The relationship with those individuals is more than just a work bond. From helping with showers to listening to their stories, Love is a participant in some of the most intimate moments of their lives.
“You become a family because you begin to understand what they need and why they need it,” she said.
Love, who has worked for the same company for 10 years, earns $10.25 an hour. If she were to become infected with coronavirus while working closely with one of her clients, she has no paid sick leave to utilize.
“I enjoy what I do for other people. What I do not enjoy is the lack of PPE, the lack of training, the lack of wages, the lack of healthcare,” she said.
The U.S. home health and personal care fields are expected to see significant growth in the next decade. Employment was projected to surge 36 percent in those fields from 2018 to 2028, which is “much faster than the average for all occupations” of just 5 percent, according to the BLS.
“As the baby-boom population ages and the elderly population grows, the demand for the services of home health aides and personal care aides will continue to increase,” according to the bureau’s website.
That growth represents both hope and potential disappointment for local home health and personal care aides like Morales and Love, both of whom are working with the Service Employees International Union to advocate for better work conditions in Nevada.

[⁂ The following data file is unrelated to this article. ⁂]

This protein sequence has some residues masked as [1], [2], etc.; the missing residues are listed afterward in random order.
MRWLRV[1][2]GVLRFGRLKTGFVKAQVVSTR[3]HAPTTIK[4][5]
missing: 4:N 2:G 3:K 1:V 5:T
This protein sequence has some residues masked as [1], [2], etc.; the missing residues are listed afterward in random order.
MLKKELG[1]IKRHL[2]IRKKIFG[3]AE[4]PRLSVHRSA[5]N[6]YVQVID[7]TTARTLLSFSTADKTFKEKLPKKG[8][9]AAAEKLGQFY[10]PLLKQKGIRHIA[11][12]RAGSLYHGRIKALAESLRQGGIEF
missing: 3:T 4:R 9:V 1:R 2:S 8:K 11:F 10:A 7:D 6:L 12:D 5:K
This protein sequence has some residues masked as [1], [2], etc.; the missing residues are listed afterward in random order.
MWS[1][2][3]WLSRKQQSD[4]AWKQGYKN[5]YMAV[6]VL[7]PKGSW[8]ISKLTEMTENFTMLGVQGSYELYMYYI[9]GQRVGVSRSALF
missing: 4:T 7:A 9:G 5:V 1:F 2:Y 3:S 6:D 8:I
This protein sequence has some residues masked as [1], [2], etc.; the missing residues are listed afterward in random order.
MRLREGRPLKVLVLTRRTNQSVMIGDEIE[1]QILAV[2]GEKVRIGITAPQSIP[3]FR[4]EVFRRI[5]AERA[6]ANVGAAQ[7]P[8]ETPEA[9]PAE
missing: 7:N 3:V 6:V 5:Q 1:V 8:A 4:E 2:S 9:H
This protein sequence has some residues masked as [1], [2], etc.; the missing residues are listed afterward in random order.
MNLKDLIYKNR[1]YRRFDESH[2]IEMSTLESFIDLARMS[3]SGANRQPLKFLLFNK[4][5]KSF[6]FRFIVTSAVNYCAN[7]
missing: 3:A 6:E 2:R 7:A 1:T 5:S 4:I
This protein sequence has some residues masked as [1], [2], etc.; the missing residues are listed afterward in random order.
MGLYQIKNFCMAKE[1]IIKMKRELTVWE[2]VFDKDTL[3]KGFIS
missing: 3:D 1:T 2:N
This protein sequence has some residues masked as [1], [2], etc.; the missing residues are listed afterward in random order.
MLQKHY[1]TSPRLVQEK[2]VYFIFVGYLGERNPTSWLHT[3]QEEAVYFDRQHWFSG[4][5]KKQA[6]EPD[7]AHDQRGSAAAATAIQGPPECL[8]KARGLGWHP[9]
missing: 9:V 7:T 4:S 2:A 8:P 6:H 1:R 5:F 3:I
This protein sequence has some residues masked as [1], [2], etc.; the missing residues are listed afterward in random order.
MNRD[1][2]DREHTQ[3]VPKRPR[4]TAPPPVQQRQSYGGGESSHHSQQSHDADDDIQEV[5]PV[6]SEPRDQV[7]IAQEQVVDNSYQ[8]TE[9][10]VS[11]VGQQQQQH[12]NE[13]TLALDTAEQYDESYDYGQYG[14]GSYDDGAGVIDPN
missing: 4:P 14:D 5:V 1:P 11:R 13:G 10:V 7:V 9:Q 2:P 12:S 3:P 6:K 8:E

The women say much of the problem is that reimbursement rates set by payers like Medicaid and Medicare are simply too low. The companies that hire home health workers use those funds to pay their employees. If action isn’t taken to increase them, the incoming hordes of new home health workers may face similarly low wages without benefits.
The women say the amount of hours a client may receive services should also be examined by payers. Multiple home health workers who spoke to the Current said it’s not uncommon for them to go off the clock to meet the needs of their clients. If they refuse to do so, a client could go without a meal or a shower until their next visit from the home health or personal care worker.